Introducing a short piece of fiction for the Bank Holiday weekend, in which Zahra Mulroy considers the conundrum of first impressions and past influences on a first date…
“You can’t polish a turd but you can roll it in glitter”.
He regrets asking me the question “…and what is the best piece of advice you’ve ever been given?” He asked it in a somewhat contrived attempt to rescue this date. Certainly to rescue it enough to get me drunk and gain admittance to my Primark knickers, the tears of exploited children dotting the cheap cotton gusset. He’s trying to rub the exclamation mark off his face. Look, he’s laughing awkwardly – the clunky laugh of a man who doesn’t know many women who readily say “turd”. This question belongs to the ‘Use in Case of Emergency’ category, nestling cosily between “If you won this Saturday’s Euromillions, what would you do with the money?” and “Who would be your five fantasy dinner guests?” It’s the kind of question you ask when you want to appear both interested and interesting.
I remember when you imparted this piece of advice. I remember our cidery laughter cutting a swathe through the crowded bar, as we toasted me getting promoted in a job I never really wanted. I remember you had started to look tired around that time, but I assumed you were just tired.
Darling, you’ve zoned out. You look utterly deranged. He’s talking to you – listen!
Sorry, sorry. As ever, you’re right. Let’s see what he has to say vis-à-vis glittery turds:
“…sort of a more toilet-specific variation on not being able to make a silk purse from a sow’s ear?”
No, no that’s wrong. Do I correct him or do I pretend that he knows what I am talking about?
I sort of see why he thinks that…
OK, no. But he’s trying.
“Um, yes, if you added ‘but you can roll it glitter’ on the end. It implies that even a really shit situation can be salvaged.”
What does he expect me to say to that? “Ah yes, well, vulgarity is one of the by-products of my upbringing by wolves”. I’ll settle for a shrug.
“…and who was it who gave you this advice?”
Fuck. Hoist with my own petard! I’m going to have to mention to you now, and I had a bit too much pre-date Dutch courage to not get emotional. Why couldn’t he have asked me about my fantasy dinner party? I even have my guest list pre-prepared in case of formulaic date conversation. You already know my list. The list was always fun to do with you. Once, we alienated ourselves from several yummy-mummies and their improbably-named Aryan spawn, and drunkenly discussed our lists over Sunday lunch in Putney. Do you remember that? That was before you started to look tired. Before you would wordlessly slink back home on nights and days out, like a wounded cat. We would talk about you behind your back, and wonder if you were getting old and boring. I’d take you as old and boring, oh God would I take you as old and boring.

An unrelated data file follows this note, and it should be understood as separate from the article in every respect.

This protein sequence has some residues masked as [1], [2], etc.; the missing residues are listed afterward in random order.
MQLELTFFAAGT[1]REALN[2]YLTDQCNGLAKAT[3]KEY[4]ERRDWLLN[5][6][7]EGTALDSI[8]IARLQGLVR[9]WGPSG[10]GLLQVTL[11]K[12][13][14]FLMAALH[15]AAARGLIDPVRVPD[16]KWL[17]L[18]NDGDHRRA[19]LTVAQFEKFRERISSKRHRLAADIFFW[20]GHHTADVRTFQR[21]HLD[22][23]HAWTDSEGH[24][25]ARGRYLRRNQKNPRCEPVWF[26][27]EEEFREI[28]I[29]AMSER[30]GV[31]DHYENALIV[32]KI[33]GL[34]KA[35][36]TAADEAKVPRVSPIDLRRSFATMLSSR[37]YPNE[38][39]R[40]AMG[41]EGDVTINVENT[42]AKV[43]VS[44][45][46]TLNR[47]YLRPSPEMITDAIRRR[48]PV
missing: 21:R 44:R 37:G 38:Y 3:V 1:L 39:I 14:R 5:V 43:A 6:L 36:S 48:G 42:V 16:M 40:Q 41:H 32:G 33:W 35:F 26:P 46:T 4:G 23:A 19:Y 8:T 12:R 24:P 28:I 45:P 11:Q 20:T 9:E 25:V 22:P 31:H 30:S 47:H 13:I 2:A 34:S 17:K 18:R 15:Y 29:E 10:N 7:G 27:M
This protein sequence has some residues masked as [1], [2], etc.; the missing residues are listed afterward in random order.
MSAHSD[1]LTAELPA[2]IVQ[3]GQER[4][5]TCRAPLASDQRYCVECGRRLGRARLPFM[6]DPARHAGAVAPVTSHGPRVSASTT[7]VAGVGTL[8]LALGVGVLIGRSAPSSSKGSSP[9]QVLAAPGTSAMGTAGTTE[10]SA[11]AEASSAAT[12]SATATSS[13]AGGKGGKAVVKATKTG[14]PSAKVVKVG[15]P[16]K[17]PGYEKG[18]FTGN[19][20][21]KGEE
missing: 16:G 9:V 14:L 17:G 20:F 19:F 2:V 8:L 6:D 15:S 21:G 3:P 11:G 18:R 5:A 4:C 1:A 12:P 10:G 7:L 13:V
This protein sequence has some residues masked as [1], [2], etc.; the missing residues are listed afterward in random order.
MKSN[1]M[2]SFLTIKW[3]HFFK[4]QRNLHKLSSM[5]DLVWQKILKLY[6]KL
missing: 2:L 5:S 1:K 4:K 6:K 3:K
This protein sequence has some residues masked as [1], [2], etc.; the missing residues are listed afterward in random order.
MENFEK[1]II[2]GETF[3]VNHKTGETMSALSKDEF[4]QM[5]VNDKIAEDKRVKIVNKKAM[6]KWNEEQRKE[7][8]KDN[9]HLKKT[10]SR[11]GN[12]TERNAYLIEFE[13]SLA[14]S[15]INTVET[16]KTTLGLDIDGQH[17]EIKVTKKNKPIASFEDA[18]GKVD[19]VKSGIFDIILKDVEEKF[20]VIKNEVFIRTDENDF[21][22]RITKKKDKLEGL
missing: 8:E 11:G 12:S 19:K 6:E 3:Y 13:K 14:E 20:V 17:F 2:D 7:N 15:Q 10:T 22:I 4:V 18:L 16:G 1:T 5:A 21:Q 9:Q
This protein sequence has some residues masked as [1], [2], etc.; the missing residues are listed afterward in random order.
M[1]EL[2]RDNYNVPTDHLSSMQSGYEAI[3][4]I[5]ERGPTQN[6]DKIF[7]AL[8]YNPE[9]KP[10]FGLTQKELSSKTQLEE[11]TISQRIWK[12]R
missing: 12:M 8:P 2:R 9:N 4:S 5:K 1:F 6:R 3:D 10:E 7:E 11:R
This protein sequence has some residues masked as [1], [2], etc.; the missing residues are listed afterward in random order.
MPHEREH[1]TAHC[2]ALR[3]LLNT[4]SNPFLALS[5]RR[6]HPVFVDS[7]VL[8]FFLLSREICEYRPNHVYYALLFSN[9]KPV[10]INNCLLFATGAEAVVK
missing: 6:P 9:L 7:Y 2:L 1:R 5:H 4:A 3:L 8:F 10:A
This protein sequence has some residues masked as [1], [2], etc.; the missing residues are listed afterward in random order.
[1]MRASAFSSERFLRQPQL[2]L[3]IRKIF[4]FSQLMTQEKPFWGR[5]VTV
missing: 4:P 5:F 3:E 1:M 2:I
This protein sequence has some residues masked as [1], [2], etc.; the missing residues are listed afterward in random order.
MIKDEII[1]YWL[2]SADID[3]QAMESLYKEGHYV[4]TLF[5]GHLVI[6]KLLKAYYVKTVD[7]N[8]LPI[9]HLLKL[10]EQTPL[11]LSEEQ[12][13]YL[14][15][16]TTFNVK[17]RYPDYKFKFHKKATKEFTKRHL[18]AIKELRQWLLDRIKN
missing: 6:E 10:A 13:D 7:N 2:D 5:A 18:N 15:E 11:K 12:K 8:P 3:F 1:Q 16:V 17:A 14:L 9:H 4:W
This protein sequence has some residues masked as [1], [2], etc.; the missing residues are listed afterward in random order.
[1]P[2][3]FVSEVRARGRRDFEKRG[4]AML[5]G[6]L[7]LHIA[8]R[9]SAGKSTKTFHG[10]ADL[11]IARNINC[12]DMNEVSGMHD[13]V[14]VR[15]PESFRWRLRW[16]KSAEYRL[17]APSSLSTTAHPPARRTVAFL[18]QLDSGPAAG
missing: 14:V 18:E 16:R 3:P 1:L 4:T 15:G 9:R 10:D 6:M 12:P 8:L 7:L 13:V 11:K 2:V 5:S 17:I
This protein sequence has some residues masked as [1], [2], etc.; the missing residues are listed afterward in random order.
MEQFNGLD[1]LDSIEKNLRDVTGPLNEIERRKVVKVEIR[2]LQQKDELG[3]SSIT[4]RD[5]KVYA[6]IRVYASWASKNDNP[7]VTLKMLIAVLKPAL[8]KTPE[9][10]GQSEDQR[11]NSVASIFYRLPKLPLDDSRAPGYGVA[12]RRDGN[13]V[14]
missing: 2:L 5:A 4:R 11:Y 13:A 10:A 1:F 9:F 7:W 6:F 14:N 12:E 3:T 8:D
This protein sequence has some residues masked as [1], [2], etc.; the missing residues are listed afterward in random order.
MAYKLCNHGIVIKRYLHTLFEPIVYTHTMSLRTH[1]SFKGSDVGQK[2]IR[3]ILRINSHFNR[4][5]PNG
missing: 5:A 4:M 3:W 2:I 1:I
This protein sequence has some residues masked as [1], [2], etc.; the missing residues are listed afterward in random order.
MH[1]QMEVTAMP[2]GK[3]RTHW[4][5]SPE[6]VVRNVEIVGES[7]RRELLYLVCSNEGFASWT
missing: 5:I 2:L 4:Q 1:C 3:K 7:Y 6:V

You’re tearing up. Please, this is not the time.
“Are you OK?”
You realise he’s going to tell all his mates about this, about his date with ‘Emotionally Unstable Girl’. You could have just been another nameless, faceless pretty girl, with whom he didn’t spark. But no, now you’re Suzy Psychosis with her running mascara.
Shit! Is my make-up running?
Not yet, no. So you need to man up, sharpish.
“Sorry, that question caught me a little off-guard…”
Shut up and go away!
“…a very dear friend of mine said that to me once. A very dear friend who…”
He’s nodding now, I don’t know if he’s morbidly curious and wants me to go on, or if he ‘gets it’, and I can stop right here. The former reeks of emotional vampirism and the latter smacks of amateur psychologist. I don’t know which is worse. Five minutes ago, this was an OK date. Vanilla. Builder’s Magnolia. IKEA. Now I am once again caught off guard by grief’s indiscriminate nature when gate-crashing the random, the mundane.
“You don’t have to continue. I’m sorry, I shouldn’t have asked.”
OK, he’s being nice about this. He’s a nice man.
Yep. Maybe you’ll get a free dinner out of this after all. If not a second date.
Christ, where have you been all evening? I don’t want a second date with him. He was twenty-five minutes late and asked me if I’d ever heard of the Red Hot Chilli Peppers.
“No! How were you to know? I’m sorry, I’m still dealing with…I mean, it’s not like I normally behave like this.”
“No need to apologise.”
He’s staring at me now, and I suddenly feel you leaving. It’s always the same when you leave; the same corrosive feeling you get at the end of a particularly wonderful holiday, restless and anxious. Perhaps you got a bit fed up with me being so emotional. I promise next time I won’t be so…chippy. He’s signalled for the bill. Good boy, it’s for the best. I still have a large glass of red to plough through but I feel it would be unkind to draw attention to this. I think our waiter senses this date died in the water with Turdgate, and the transaction is done in record timing. He swoops down to kiss me on the cheek, something about a presentation, early start, blah blah blah. Spare me and save yourself.
“Will you be OK by yourself?”
I swill my wine around and take a warming glug, waiting for the twisting pressure and sickness around my heart to lift.
He smiles at my over-emphatic nodding. Ecstasy at his release renders him boyish, playful almost. Biff, my counsellor – you’ll meet him soon – says you’re just a coping mechanism, says it’s not healthy and has given me some exercises to do. But I’m not “coping”, you are here. I know you’re here.
I carry on nodding even after my date goes.